Is Your Billing CA Running You?
by Erez Lirov
She pulled the X-ray from the viewbox and shook her head in disgust. One more time, and it’s over, she thought. One more personal call, one more rude comment to a patient, one more complaint and he’s gone. She was tired and frustrated, and her CA was gnawing at her last nerve. Oh well, leadership camp was 1 week away, and she was looking forward to a weekend with her mentor and the other doctors, honing their leadership skills.
“He” was her first hire. A CA from another chiropractic office that was a brilliant biller and great with patients, that is until he started working for her. Somehow, the last few months have become worse and worse, but she found it hard to imagine actually firing him.
Initially, he had been a great CA. He put together everything from her superbill to the computers in the office. He was a puppet master with technology. He even set up a server — she didn’t know what it did — but he insisted it was of the utmost importance.
Now, he worked less and less, came late, left early, and never stopped complaining. She had to hire additional staff as he became less productive and her practice grew, but he didn’t seem concerned. He liked the other staff members, and they liked him. They were often chatting together at the water cooler, wasting precious time, while she worked fervently trying to keep the practice together. She would fire him in a second, if she wasn’t so terrified of running the office on her own.
Her decision to hire a billing service with an integrated system happened suddenly. She had heard about the service from her mentor, and it seemed an answer to her problems. No servers, no software, and no superbills. She could get back to practicing chiropractic without worrying about what would happen if he suddenly decided to find another job. She had waited two days before announcing it to the staff. He waited exactly 30 seconds before lodging his first complaint.
“This is ridiculous!” he told her. “Our software is faster and better than theirs. Our billers are better trained than their staff. You can’t even make labels with it. How are we going to send patient statements?”
It was Friday, and her mind was already on camp. “We’ll talk about it next week,” she said, and opened the door to leave, hoping he would leave the office with her.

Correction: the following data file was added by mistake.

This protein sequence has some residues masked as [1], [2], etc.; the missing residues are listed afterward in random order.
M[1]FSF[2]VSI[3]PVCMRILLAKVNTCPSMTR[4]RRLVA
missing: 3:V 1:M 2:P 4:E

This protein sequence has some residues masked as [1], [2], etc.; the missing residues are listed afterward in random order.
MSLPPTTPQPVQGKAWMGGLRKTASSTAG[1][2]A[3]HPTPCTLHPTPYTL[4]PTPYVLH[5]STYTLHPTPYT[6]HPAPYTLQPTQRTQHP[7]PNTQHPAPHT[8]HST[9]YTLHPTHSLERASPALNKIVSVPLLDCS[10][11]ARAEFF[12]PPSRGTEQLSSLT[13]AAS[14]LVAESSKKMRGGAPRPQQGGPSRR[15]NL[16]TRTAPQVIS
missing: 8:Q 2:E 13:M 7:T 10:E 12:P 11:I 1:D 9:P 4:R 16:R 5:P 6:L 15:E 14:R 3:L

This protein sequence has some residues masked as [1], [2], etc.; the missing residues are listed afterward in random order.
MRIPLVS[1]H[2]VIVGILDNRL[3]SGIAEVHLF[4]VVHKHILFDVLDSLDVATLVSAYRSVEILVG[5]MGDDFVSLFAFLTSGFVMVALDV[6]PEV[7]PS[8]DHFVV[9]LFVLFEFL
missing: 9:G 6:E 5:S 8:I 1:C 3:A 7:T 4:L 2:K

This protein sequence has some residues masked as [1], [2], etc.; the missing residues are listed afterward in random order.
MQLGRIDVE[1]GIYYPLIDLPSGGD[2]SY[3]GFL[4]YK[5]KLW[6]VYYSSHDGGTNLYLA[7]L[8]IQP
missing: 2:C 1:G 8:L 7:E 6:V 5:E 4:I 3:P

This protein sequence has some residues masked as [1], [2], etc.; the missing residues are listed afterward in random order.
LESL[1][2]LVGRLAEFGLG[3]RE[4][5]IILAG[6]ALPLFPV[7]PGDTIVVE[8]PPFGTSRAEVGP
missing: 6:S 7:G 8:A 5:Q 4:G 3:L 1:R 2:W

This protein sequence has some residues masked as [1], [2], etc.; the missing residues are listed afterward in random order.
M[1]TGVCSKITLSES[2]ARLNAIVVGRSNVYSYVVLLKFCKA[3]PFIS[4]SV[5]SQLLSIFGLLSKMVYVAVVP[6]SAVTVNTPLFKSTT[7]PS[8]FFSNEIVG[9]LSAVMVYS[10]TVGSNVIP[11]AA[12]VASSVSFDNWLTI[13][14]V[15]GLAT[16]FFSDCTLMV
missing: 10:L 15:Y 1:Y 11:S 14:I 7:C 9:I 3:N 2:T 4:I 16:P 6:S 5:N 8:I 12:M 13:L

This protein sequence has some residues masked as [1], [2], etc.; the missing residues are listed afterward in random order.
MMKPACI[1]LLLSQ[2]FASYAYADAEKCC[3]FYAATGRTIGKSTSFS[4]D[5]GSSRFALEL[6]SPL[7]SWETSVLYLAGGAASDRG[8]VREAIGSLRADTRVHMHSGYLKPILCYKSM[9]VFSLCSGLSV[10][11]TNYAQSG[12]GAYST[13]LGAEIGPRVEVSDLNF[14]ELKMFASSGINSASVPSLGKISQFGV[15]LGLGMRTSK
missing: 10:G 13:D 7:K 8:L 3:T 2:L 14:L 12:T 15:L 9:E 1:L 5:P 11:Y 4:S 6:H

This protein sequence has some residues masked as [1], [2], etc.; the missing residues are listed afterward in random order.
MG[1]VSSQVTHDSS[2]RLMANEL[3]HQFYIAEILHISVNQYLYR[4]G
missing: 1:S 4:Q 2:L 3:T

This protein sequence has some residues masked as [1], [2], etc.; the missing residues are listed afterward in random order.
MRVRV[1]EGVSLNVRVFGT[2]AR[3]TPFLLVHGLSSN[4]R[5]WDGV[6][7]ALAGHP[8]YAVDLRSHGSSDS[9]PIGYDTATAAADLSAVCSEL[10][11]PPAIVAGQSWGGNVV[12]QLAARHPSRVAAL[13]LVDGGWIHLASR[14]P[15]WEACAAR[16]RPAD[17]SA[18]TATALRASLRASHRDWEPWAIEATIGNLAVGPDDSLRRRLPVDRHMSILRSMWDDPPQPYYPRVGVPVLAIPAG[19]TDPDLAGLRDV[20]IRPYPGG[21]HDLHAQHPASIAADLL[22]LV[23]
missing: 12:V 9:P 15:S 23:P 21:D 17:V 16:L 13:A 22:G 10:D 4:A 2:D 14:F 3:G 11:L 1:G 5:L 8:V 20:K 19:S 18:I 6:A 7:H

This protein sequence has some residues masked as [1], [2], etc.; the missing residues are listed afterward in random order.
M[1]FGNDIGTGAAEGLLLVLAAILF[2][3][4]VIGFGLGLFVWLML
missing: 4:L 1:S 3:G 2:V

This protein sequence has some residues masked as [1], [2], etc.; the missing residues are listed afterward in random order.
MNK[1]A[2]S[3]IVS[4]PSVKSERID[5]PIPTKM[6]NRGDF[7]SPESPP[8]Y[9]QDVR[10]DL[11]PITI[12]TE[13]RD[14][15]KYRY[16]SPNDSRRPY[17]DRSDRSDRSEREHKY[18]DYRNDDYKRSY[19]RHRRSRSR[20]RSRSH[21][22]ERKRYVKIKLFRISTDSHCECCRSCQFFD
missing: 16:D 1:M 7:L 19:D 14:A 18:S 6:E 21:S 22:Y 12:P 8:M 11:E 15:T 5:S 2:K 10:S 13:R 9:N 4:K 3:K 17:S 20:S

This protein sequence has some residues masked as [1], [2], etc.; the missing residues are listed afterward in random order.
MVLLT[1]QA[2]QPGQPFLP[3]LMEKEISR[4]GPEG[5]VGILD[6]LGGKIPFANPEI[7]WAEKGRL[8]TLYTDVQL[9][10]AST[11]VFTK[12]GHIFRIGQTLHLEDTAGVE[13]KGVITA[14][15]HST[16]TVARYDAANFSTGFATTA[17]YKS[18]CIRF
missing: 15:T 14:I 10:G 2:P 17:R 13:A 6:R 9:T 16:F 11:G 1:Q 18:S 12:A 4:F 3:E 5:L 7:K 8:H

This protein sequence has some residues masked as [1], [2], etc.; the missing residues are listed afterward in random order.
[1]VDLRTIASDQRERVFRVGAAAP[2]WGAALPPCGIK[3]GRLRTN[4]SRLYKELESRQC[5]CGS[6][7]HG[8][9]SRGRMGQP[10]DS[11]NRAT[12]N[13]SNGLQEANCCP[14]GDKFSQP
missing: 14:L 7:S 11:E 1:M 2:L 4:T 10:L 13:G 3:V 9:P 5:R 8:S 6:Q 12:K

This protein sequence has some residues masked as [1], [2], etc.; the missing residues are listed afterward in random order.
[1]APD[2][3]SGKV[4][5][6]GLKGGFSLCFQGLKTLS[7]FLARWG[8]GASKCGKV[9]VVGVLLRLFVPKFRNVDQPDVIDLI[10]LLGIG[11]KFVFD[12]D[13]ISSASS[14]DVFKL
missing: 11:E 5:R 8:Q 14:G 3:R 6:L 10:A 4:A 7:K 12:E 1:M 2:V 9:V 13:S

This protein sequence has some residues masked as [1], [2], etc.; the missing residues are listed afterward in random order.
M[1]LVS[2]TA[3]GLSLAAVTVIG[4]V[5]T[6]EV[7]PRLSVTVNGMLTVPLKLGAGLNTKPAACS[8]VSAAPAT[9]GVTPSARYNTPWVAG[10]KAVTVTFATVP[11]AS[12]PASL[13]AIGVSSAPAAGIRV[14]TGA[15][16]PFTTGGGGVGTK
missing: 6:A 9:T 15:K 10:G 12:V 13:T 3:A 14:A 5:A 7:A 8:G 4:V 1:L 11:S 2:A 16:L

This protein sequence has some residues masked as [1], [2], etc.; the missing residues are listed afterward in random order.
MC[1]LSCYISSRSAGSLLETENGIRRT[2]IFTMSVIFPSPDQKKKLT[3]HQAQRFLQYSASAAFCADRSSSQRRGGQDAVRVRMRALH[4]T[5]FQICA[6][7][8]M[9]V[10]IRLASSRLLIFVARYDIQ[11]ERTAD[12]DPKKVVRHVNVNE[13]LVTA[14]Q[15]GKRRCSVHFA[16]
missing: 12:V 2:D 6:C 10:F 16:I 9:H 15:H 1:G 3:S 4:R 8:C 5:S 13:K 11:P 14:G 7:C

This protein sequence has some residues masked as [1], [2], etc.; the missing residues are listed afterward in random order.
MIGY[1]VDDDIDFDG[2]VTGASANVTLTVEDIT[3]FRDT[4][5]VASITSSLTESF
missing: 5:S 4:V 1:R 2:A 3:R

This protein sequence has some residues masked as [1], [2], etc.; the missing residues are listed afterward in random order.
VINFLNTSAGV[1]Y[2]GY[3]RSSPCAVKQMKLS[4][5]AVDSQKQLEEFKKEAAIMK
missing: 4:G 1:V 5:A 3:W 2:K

At camp, she brought up the issue with her mentor. Her mentor explained how he had faced the same resistance from his staff and how he dealt with it. She was determined to start fresh on Monday.
“I have made the decision to implement a billing service with an integrated practice management system,” she began firmly. This was her first staff meeting in months. Everyone just looked blankly. “It will be a big change. One of our biggest changes. Change is uncomfortable. We all know that. This change will be painful.. very painful. We’re all going to have to learn a new system at the same time as we enter lots of patient information, set up care plans, and upload X-ray images. Before we start, I need to know that everyone is with me. One hundred percent.”
His shocked look changed to a frown. She had to stand firm. “Anyone who doesn’t feel like this is the right decision and is not going to support me 100% can leave now.” She dared them. They just stood, thunderstruck. She plowed on. “I expect full cooperation. I expect you to come in early and put in late hours. And most of all, I expect you to maintain a positive attitude. Two hundred practices have already done what we’re about to do. Most have survived. Those that failed, failed because they didn’t have their staff’s full cooperation.”
“That is not going to happen here. We are going to band together and make this work. I’m going to ask one more time if anyone wants out. The door is behind you.” Silence. “OK. The first step is to sign on to the system and start watching the training videos. There are 12 videos. Each is about 1 hour long. There’s a test at the end of each one.”
“How will we do that while trying to handle patients?” It was his first question.
“We watch the videos during breaks, and before and after adjusting hours. Any other questions? Look. I know you’re concerned. I feel that this is the best decision we can make for the good of this practice and other practices as well. I need your help. Will you help me get this done?”
“I will.” her CA said. She looked surprised as he uttered those words. He was the last one she expected them from. One by one, they all pledged cooperation and filed out to get started. He stayed behind. She looked at him quizzically, then left the room to adjust patients.
Her mentor smiled as she narrated the story to him. “I guess he just needed direction,” he said. Perhaps they all need direction.
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